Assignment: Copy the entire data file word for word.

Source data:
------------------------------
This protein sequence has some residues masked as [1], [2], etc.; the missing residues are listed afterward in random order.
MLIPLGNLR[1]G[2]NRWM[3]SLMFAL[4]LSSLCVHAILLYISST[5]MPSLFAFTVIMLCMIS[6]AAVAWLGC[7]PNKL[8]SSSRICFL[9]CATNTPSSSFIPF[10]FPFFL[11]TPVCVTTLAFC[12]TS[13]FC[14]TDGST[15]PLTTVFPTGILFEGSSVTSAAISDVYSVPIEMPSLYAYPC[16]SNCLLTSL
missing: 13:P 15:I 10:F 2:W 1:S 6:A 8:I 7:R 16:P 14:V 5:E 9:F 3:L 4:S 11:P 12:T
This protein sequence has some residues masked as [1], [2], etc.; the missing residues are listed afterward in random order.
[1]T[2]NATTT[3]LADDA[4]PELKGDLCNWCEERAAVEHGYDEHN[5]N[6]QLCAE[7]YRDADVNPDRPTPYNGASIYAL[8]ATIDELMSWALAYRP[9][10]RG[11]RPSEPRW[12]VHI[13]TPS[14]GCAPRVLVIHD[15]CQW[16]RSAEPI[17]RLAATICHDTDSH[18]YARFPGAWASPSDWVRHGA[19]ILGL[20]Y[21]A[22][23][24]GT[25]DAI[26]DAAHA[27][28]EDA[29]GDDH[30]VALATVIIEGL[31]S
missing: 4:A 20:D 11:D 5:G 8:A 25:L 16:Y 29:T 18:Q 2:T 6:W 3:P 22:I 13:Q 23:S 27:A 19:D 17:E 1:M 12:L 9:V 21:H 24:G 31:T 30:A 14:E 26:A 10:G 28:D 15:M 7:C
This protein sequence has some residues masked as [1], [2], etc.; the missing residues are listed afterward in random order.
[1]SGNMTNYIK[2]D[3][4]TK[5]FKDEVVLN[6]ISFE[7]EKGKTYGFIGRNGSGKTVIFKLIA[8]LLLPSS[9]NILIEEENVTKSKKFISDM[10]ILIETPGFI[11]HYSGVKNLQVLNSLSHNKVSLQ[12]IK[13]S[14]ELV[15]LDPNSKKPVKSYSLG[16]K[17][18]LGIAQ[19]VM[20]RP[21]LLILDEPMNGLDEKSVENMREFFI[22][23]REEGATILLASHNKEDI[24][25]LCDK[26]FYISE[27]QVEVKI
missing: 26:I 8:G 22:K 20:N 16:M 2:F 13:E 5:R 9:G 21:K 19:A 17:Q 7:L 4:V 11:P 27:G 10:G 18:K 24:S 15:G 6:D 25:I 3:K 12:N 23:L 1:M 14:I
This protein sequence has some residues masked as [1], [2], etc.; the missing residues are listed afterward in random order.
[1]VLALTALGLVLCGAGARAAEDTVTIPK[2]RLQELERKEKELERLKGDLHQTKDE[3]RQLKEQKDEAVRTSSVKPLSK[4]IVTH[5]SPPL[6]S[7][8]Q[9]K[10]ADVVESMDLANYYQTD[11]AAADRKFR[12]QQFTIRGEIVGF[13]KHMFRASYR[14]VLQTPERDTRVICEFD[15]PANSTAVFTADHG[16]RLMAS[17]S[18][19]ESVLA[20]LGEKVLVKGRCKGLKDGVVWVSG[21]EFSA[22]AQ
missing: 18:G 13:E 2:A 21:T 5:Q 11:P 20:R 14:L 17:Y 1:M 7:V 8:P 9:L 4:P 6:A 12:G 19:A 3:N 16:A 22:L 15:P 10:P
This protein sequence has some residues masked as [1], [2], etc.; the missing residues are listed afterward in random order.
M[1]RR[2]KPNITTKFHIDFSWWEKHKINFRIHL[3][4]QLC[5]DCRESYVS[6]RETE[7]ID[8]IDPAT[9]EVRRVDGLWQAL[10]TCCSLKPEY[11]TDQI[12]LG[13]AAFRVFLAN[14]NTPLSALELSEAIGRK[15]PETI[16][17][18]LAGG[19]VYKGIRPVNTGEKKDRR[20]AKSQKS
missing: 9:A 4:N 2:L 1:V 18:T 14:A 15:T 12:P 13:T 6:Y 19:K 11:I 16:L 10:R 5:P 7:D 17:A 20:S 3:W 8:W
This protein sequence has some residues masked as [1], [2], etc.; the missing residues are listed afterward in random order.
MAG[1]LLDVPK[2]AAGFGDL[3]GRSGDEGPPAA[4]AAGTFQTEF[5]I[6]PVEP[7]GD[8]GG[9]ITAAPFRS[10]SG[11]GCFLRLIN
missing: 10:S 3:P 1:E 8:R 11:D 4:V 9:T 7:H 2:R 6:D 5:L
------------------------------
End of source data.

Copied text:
This protein sequence has some residues masked as [1], [2], etc.; the missing residues are listed afterward in random order.
MLIPLGNLR[1]G[2]NRWM[3]SLMFAL[4]LSSLCVHAILLYISST[5]MPSLFAFTVIMLCMIS[6]AAVAWLGC[7]PNKL[8]SSSRICFL[9]CATNTPSSSFIPF[10]FPFFL[11]TPVCVTTLAFC[12]TS[13]FC[14]TDGST[15]PLTTVFPTGILFEGSSVTSAAISDVYSVPIEMPSLYAYPC[16]SNCLLTSL
missing: 13:P 15:I 10:F 2:W 1:S 6:A 8:I 7:R 16:P 14:V 5:E 9:F 3:L 4:S 11:P 12:T
This protein sequence has some residues masked as [1], [2], etc.; the missing residues are listed afterward in random order.
[1]T[2]NATTT[3]LADDA[4]PELKGDLCNWCEERAAVEHGYDEHN[5]N[6]QLCAE[7]YRDADVNPDRPTPYNGASIYAL[8]ATIDELMSWALAYRP[9][10]RG[11]RPSEPRW[12]VHI[13]TPS[14]GCAPRVLVIHD[15]CQW[16]RSAEPI[17]RLAATICHDTDSH[18]YARFPGAWASPSDWVRHGA[19]ILGL[20]Y[21]A[22][23][24]GT[25]DAI[26]DAAHA[27][28]EDA[29]GDDH[30]VALATVIIEGL[31]S
missing: 4:A 20:D 11:D 5:G 8:A 25:L 16:Y 29:T 18:Q 2:T 6:W 3:P 22:I 13:Q 23:S 27:A 19:D 17:E 1:M 12:L 9:V 21:H 24:G 31:T 30:A 14:E 26:A 10:G 28:D 15:M 7:C
This protein sequence has some residues masked as [1], [2], etc.; the missing residues are listed afterward in random order.
[1]SGNMTNYIK[2]D[3][4]TK[5]FKDEVVLN[6]ISFE[7]EKGKTYGFIGRNGSGKTVIFKLIA[8]LLLPSS[9]NILIEEENVTKSKKFISDM[10]ILIETPGFI[11]HYSGVKNLQVLNSLSHNKVSLQ[12]IK[13]S[14]ELV[15]LDPNSKKPVKSYSLG[16]K[17][18]LGIAQ[19]VM[20]RP[21]LLILDEPMNGLDEKSVENMREFFI[22][23]REEGATILLASHNKEDI[24][25]LCDK[26]FYISE[27]QVEVKI
missing: 26:I 8:G 22:K 20:N 16:M 2:F 13:E 5:R 9:G 21:K 19:A 17:Q 7:L 4:V 11:P 27:G 10:G 18:K 24:S 15:G 6:D 25:I 3:K 12:N 23:L 1:M 14:I
This protein sequence has some residues masked as [1], [2], etc.; the missing residues are listed afterward in random order.
[1]VLALTALGLVLCGAGARAAEDTVTIPK[2]RLQELERKEKELERLKGDLHQTKDE[3]RQLKEQKDEAVRTSSVKPLSK[4]IVTH[5]SPPL[6]S[7][8]Q[9]K[10]ADVVESMDLANYYQTD[11]AAADRKFR[12]QQFTIRGEIVGF[13]KHMFRASYR[14]VLQTPERDTRVICEFD[15]PANSTAVFTADHG[16]RLMAS[17]S[18][19]ESVLA[20]LGEKVLVKGRCKGLKDGVVWVSG[21]EFSA[22]AQ
missing: 18:G 13:E 2:A 21:T 5:Q 11:P 20:R 14:L 17:Y 1:M 7:V 8:P 9:L 4:P 6:A 12:G 19:A 3:N 16:A 22:L 15:P 10:P
This protein sequence has some residues masked as [1], [2], etc.; the missing residues are listed afterward in random order.
M[1]RR[2]KPNITTKFHIDFSWWEKHKINFRIHL[3][4]QLC[5]DCRESYVS[6]RETE[7]ID[8]IDPAT[9]EVRRVDGLWQAL[10]TCCSLKPEY[11]TDQI[12]LG[13]AAFRVFLAN[14]NTPLSALELSEAIGRK[15]PETI[16][17][18]LAGG[19]VYKGIRPVNTGEKKDRR[20]AKSQKS
missing: 9:A 4:N 2:L 1:V 18:T 14:A 15:T 12:P 13:T 6:Y 19:K 11:I 16:L 10:R 5:P 7:D 17:A 20:S 3:W 8:W
This protein sequence has some residues masked as [1], [2], etc.; the missing residues are listed afterward in random order.
MAG[1]LLDVPK[2]AAGFGDL[3]GRSGDEGPPAA[4]AAGTFQTEF[5]I[6]PVEP[7]GD[8]GG[9]ITAAPFRS[10]SG[11]GCFLRLIN
missing: 10:S 3:P 1:E 8:R 11:D 4:V 9:T 7:H 2:R 6:D 5:L